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On the Optimal Adherence to Money Targets in a New-Keynesian Framework; An Application to Low-Income Countries

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  • Andrew Berg
  • Filiz D Unsal
  • Rafael A Portillo

Abstract

Many low-income countries continue to describe their monetary policy framework in terms of targets on monetary aggregates. This contrasts with most modern discussions of monetary policy, and with most practice. We extend the new-Keynesian model to provide a role for “M” in the conduct of monetary policy, and examine the conditions under which some adherence to money targets is optimal. In the spirit of Poole (1970), this role is based on the incompleteness of information available to the central bank, a pervasive issues in these countries. Ex-ante announcements/forecasts for money growth are consistent with a Taylor rule for the relevant short-term interest rate. Ex-post, the policy maker must choose his relative adherence to interest rate and money growth targets. Drawing on the method in Svensson and Woodford (2004), we show that the optimal adherence to ex-ante targets is equivalent to a signal extraction problem where the central bank uses the money market information to update its estimate of the state of the economy. We estimate the model, using Bayesian methods, for Tanzania, Uganda (both de jure money targeters), and Ghana (a de jure inflation targeter), and compare the de facto adherence to targets with the optimal use of money market information in each country.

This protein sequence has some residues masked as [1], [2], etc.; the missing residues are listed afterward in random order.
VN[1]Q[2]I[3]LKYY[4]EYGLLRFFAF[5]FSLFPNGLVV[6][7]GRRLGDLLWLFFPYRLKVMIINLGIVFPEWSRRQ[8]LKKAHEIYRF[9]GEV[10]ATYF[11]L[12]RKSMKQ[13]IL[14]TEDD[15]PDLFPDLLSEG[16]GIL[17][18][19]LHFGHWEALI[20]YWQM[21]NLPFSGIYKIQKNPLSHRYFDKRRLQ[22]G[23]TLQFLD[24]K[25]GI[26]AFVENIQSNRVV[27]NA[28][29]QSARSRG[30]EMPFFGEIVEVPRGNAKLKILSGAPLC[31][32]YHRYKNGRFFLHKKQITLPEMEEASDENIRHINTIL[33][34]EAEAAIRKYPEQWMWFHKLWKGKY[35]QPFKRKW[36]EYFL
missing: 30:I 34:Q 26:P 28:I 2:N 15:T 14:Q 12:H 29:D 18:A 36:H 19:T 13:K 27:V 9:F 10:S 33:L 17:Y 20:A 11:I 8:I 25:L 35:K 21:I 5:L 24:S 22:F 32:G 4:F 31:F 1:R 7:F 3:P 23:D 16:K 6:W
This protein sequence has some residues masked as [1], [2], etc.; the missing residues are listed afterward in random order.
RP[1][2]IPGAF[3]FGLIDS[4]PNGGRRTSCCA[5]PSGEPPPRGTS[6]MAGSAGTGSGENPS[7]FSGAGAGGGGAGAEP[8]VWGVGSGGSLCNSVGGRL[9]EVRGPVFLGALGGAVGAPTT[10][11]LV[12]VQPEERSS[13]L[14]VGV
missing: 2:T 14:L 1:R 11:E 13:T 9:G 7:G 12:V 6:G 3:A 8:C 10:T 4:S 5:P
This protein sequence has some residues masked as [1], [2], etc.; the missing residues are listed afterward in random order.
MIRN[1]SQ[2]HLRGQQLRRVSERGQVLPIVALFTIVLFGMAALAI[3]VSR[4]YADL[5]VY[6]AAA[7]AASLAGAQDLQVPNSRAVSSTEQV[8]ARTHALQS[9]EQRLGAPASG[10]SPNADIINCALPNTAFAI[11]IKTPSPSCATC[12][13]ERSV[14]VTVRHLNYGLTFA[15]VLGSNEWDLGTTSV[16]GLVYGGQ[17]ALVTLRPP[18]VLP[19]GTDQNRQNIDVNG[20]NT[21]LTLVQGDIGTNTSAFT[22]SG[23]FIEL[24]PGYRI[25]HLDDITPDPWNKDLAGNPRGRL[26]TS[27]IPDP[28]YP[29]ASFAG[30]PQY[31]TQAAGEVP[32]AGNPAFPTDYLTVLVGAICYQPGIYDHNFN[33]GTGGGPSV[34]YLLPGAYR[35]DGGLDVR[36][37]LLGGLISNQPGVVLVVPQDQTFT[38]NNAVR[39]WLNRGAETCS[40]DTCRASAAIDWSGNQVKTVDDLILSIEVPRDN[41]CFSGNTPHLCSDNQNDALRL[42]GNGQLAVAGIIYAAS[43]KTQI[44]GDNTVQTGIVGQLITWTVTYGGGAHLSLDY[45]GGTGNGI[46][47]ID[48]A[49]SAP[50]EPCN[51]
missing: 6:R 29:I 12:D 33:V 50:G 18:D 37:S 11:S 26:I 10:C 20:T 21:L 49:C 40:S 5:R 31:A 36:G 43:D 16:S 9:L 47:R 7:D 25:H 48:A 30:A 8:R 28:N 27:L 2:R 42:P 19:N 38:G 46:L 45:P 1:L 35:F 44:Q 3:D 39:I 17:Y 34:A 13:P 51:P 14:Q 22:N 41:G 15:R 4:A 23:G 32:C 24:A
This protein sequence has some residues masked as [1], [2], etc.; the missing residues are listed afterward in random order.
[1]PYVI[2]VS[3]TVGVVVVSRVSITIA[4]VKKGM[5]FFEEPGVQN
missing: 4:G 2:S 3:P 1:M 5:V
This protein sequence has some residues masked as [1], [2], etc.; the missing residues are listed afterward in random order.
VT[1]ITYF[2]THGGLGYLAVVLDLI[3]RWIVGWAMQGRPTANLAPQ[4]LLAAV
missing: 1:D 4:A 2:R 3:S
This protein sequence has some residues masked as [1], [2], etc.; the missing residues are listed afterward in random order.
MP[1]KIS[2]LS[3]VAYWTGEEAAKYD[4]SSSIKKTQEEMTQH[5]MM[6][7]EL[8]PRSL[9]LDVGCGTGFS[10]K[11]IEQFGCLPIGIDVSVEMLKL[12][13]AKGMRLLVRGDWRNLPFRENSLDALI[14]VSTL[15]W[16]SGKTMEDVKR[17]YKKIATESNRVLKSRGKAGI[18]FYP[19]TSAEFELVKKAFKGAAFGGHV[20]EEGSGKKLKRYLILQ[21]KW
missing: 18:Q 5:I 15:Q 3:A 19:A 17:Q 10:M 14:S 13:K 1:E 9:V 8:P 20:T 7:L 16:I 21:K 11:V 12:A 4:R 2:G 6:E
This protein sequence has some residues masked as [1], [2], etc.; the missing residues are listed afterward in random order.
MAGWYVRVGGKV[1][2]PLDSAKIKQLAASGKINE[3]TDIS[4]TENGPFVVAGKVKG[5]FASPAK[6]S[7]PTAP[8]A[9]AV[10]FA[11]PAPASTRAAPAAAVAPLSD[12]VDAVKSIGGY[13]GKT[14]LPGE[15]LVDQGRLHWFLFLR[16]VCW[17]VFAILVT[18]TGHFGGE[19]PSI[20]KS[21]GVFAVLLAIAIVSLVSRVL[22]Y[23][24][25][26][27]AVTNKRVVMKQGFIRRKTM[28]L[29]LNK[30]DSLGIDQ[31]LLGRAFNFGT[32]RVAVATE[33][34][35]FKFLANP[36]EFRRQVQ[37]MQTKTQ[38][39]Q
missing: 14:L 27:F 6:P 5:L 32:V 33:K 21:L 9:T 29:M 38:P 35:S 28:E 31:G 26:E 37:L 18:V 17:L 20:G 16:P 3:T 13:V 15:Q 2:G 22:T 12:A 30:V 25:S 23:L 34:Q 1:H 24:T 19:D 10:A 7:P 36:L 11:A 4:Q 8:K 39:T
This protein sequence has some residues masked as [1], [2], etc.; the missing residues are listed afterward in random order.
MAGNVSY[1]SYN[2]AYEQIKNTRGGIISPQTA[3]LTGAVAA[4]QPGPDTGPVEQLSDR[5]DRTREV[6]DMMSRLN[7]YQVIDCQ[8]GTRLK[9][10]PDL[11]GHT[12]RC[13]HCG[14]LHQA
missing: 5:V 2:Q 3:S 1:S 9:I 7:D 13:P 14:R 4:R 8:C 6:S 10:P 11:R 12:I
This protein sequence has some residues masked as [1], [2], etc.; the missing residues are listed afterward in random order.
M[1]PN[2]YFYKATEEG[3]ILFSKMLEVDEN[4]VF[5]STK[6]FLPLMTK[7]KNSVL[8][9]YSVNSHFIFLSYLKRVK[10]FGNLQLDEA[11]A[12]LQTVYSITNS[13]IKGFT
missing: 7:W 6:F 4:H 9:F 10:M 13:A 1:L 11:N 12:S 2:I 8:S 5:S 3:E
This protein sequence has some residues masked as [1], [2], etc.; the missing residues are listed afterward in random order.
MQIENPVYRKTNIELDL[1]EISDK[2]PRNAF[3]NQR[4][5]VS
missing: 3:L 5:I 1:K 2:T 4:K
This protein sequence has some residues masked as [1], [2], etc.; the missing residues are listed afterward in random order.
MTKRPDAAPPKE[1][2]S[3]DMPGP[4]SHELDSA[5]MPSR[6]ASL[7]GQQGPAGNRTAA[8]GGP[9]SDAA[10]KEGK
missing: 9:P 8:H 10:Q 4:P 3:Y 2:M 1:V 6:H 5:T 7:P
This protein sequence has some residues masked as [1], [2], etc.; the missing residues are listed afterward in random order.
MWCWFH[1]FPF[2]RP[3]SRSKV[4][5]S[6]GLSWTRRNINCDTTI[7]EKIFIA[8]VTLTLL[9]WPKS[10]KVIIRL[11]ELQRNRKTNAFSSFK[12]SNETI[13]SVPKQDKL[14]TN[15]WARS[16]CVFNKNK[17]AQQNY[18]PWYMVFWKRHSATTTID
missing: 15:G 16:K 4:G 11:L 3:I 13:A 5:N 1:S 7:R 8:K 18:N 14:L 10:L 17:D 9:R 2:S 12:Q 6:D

Suggested Citation

  • Andrew Berg & Filiz D Unsal & Rafael A Portillo, 2010. "On the Optimal Adherence to Money Targets in a New-Keynesian Framework; An Application to Low-Income Countries," IMF Working Papers 10/134, International Monetary Fund.
  • Handle: RePEc:imf:imfwpa:10/134
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    References listed on IDEAS

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    Cited by:

    1. Yuko Hashimoto & Konstantin M. Wacker, 2012. "The Role of Risk and Information for International Capital Flows: New Evidence from the SDDS," Courant Research Centre: Poverty, Equity and Growth - Discussion Papers 124, Courant Research Centre PEG.
    2. Andrew Berg & Luisa Charry & Rafael A Portillo & Jan Vlcek, 2013. "The Monetary Transmission Mechanism in the Tropics; A Narrative Approach," IMF Working Papers 13/197, International Monetary Fund.
    3. Michal Andrle & Andrew Berg & Enrico G Berkes & Rafael A Portillo & Jan Vlcek & R. Armando Morales, 2013. "Money Targeting in a Modern Forecasting and Policy Analysis System; an Application to Kenya," IMF Working Papers 13/239, International Monetary Fund.
    4. Helge Berger & Henning Weber, 2012. "Money As Indicator for the Natural Rate of Interest," IMF Working Papers 12/6, International Monetary Fund.
    5. Francis Leni Anguyo & Rangan Gupta & Kevin Kotze, 2017. "Monetary Policy and Financial Frictions in a Small Open-Economy Model for Uganda," School of Economics Macroeconomic Discussion Paper Series 2017-01, School of Economics, University of Cape Town.
    6. Alexandra Born & Sarwat Jahan & Edward R Gemayel, 2011. "What Can Low-Income Countries Expect From Adopting Inflation Targeting?," IMF Working Papers 11/276, International Monetary Fund.

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    Keywords

    Monetary policy; Incomplete Information; Money Targets; Low-Income Countries; inflation; central bank; money demand; money growth; Asymmetric and Private Information;

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